Cresthill caters to small businesses in need of additional funding on top of current loans. Companies in nearly any industry should be able to obtain funding from this lender in amounts based on recent trends in cash flow regardless of credit score.
Advertising fast turnaround times and few limitations, Cresthill Capital specializes in short-term merchant cash advance (MCA) funding. This company was founded in 2015 and currently has its main offices in New York City, where it employs a small number of people to review applications and find funding solutions for businesses facing difficult financial circumstances.
Promising “flexible, competitive and dependable financing options”, Cresthill extends funding to industries most other loan providers are wary of lending to or outright refuse. Along with its lack of concern for credit history, this makes Cresthill different even among other lenders offering MCAs with fast turnaround times.
Instead of looking at FICO scores to determine applicants’ eligibility, Cresthill examines cash flow records and the current needs of each business. As a lender “at the center of the non-bank business financing industry”, the company provides funding in amounts ranging from “micro-files” of $2,000 to large loans of $250,000 or more. It prides itself on fast application reviews and quick delivery of funds and has loaned over $200 million to small businesses across a broad range of industries.
However, Cresthill’s website offers very little information about the company, its policies or its lending process. The marketing language is fairly standard for a lender in this industry, but the company fails to balance marketing with straightforward answers to some of the most important questions applicants are likely to ask, including rates and term lengths. The company even fails to provide an email address where inquiries can be directed.
Calling Cresthill for additional information brings potential applicants to a voicemail system with no automated menu options or directions on how to get in touch with an account manager. This leaves only the company’s online contact form as a way to communicate, suggesting it may be difficult to keep in touch with the lender even after obtaining a loan.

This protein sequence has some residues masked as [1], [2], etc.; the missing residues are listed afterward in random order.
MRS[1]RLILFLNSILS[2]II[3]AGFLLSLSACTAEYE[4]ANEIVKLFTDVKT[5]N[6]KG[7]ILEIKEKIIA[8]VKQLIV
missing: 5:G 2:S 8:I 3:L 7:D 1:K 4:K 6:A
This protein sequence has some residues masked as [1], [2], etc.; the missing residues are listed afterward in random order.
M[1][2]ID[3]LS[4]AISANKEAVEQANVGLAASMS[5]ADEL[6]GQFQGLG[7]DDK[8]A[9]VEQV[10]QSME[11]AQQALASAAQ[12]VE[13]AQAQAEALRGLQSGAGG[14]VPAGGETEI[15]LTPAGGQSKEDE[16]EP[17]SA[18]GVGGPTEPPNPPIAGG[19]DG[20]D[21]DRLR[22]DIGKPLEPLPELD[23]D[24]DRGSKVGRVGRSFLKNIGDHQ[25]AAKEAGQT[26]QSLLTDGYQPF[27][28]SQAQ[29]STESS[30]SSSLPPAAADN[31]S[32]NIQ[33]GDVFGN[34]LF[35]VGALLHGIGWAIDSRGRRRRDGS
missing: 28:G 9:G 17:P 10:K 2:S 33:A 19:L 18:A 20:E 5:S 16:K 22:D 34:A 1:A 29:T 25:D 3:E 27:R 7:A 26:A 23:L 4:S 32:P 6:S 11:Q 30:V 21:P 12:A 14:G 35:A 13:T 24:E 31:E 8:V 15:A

Cresthill claims that “no funding request is too big” to fulfill. Its MCA loans are unsecured, meaning businesses aren’t required to put up any kind of collateral when applying. FICO scores aren’t used as a determinant of eligibility; instead, this lender considers cash flow when evaluating applicants. This puts Cresthill in a unique category among short-term lenders and positions the company as a potential alternative for businesses that have failed to obtain funding elsewhere due to poor credit.
Like most MCA lenders, Cresthill is fairly flexible regarding the businesses to which it lends. Their account managers look at factors beyond credit scores when calculating appropriate funding amounts, and the company claims it will fund “every qualified application.” According to its website, startups are the only businesses to which Cresthill won’t lend.
As a D-tier lender, Cresthill serves businesses across industries, including new companies. The list of industries on its pre-approval application encompasses a wide scope of trades:
Applicants may also choose “other,” suggesting almost no industry is exempt from receiving a loan from Cresthill. The lender’s Finance page includes night clubs and liquor stores as possible applicants, adding to the list of acceptable industries from which most other lenders shy away.